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Les Ballets Jazz Montréal Loses Sight of Its Powerful Purpose

BJM/Les Ballets Jazz de Montreal
Courtesy of Jeremy Coachman

BJM/Les Ballets Jazz de Montreal

Showing on Feb. 2 and 3 at the Emerson Cutler Majestic Theatre in Boston, Ballets Jazz Montréal’s new production “BJM/Les Ballets Jazz de Montréal” set lofty goals for itself. The show’s three acts sought to subvert the Western conception of the patriarchy, pay tribute to Leonard Cohen, and capture the free spirit of Cuban dance, but despite these intention, the program was not entirely successful in its mission.

From the start, the show was plagued with technical difficulties, such as the emcee Susan Weiler’s microphone failing to turn on. This minor error foreshadowed not only later logistical issues, but was also symbolic for the show on the whole: The voice and message were there, but they would be drowned out in a sea of spectacle.

The troupe’s opening dance, “Casualties of Memory,” attempted to promote an egalitarian message but lost focus and was ultimately unsuccessful. It began with a male-female pair of dancers who engage in a beautiful, technically skilled routine in which each dancer’s movement complemented the other. No movement was distinctly male or female, and no one dancer dominated. This gender-neutral approach complements the stated aim of the piece completely.

The message was further complicated when the tempo suddenly picked up. eavy North African percussion instruments replaced soft, droning strings. As the rest of the troupe entered the stage, the dance changed from elegant to explosive, with performers contorting their bodies with such force and speed that it is a wonder how they continued for forty minutes.

At various points during the performance, dancers waved their hands above their heads while jumping and breaking out into ululation and shrieking, presumably in a homage to the culture from which they borrowed their drums. While this part might have been intended to blend ethnic and contemporary dance in such a way as to emphasize gender equality, the connection between powerful North African-inspired movements and subverting the patriarchy did not make much sense.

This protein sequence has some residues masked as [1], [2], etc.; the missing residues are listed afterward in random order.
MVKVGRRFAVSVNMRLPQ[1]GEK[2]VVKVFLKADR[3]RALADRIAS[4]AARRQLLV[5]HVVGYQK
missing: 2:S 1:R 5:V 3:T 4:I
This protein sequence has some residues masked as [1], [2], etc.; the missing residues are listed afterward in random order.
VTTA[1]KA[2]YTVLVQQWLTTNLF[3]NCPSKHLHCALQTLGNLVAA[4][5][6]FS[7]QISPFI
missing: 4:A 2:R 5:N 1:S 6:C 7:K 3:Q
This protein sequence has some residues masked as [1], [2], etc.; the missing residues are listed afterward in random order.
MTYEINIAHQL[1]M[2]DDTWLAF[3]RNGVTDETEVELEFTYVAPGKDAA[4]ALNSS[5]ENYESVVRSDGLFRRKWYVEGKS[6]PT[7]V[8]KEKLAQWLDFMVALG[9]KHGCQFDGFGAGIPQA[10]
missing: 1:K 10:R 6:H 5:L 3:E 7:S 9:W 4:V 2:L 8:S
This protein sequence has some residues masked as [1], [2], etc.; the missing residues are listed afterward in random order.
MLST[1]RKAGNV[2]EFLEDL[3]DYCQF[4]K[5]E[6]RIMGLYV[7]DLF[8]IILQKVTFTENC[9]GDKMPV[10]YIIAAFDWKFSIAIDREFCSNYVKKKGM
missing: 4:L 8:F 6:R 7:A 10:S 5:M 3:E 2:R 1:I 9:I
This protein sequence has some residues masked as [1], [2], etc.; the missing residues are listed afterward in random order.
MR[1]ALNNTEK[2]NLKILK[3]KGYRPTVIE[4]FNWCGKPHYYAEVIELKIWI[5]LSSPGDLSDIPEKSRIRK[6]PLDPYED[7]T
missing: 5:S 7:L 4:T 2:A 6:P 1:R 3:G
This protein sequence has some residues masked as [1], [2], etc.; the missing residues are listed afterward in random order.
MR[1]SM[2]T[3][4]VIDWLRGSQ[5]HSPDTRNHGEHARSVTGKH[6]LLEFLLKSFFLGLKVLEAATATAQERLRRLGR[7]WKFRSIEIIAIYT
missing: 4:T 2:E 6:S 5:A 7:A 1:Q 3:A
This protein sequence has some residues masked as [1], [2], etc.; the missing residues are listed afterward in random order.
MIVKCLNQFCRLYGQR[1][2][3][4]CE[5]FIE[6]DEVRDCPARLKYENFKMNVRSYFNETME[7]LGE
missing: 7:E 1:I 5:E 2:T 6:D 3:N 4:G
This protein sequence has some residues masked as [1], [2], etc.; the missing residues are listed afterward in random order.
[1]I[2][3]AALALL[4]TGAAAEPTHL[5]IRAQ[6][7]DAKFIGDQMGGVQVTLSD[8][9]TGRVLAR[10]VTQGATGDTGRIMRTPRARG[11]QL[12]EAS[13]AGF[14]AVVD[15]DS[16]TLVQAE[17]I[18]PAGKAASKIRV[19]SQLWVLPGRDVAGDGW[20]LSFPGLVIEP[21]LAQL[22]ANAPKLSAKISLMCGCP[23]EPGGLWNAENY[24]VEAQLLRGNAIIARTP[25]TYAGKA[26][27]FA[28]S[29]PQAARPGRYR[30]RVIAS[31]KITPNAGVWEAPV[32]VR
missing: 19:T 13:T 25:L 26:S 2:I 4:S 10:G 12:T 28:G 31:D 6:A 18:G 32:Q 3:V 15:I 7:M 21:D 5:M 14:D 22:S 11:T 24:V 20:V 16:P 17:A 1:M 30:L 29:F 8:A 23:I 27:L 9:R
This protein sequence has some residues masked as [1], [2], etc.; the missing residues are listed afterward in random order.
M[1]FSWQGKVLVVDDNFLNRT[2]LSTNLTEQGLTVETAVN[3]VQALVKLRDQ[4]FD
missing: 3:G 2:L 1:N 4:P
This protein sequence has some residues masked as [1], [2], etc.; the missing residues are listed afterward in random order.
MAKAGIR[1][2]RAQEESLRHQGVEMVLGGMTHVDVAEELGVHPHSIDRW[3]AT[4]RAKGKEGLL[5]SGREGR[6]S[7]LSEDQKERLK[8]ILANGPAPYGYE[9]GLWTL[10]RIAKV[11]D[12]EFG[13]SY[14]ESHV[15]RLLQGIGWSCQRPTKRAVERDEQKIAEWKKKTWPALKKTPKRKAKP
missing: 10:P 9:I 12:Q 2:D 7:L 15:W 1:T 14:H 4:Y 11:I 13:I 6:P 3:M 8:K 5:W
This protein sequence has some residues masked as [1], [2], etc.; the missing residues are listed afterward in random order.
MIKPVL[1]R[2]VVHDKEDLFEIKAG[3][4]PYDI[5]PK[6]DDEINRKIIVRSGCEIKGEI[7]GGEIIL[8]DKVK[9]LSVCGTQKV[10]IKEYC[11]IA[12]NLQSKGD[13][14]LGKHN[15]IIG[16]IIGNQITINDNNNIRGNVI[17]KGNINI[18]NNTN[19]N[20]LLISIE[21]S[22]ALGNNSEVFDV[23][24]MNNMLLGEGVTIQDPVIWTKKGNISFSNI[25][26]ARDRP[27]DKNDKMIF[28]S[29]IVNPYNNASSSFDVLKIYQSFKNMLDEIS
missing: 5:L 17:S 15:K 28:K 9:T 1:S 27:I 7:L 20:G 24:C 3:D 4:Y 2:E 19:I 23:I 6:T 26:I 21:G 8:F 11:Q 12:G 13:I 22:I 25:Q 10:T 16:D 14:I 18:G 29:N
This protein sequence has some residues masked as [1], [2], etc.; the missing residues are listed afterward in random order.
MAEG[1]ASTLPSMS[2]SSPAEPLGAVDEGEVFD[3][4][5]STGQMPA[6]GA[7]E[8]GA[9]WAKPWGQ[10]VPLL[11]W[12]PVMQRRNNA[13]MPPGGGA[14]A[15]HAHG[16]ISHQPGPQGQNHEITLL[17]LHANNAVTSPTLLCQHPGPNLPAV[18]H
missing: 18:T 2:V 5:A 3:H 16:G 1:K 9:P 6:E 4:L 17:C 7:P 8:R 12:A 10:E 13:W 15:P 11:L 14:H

In fact, this new element drowned out the original feminist message. At other points, the egalitarian themes shone through more clearly like when the dancers arranged themselves in a gender-neutral fashion and pas de deux pairings subverted traditional notions of a male-female pairing. While the dancers themselves performed unbelievable feats masterfully, the choreography was crushed under the weight of its own message.

“Dance Me,” a four part homage to fellow Montréal native Leonard Cohen, was the peak of the show. Conceptual, focused, and deeply touching—each performance was a meditation on the late artist’s work. Andonis Foniadakis’ choreography to Cohen’s “Boogie Street” was so sensual, smooth, and deeply satisfying that one almost gets the sense that the song was commissioned for the dance and not the other way around. The silky movements of “Boogie Street” and the stunning vocal rendition of “Marianne” provided a much needed reprieve from the violent moves of the first act. “Dance Me” ended with a moving depiction of Cohen’s song “Suzanne.” Here, the dancers intertwined and connected intimately to mimic the way Cohen describes touching the body of your lover “with your mind.”

Off the heels of the deeply emotional and intimate “Dance Me” comes the show’s “O Balcão de Amor,” which had a physical and slapstick nature that was at times detrimental. Inspired by the choreographer’s trip to Cuba, the piece is supposed to be loose, sexy, and full of absurdity. However, much like the rest of the show, it toed the line between homage and caricature. The performers changed out of the tights they sported for the majority of the show, and instead wore costumes to represent their personality in the piece. For example, the main character—a bumbling nerd—was dressed in a bowtie and suspenders. While the performers nailed the choreography, the overdone skits ruined whatever physical feat and artistic mastery may have been there.

Frequent technical difficulties dampened the mastery of the choreography. Halfway through the performance the music stopped, but the performers continued their repertoire without missing a beat. The curtain closed and the lights dimmed. While this might have seemed like it was a part of the performance, it was just a technical error and forced the production to restart.

Besides the suspect cultural homages, the overdone slapstick, and technical errors, Ballets Jazz Montréal had a great show. There were moments of genuine emotion without pretension that were impactful; however, the majority unfortunately got lost in superfluity.

—Staff writer Raj Gambhir can be reached at raj.gambhir@thecrimson.com.

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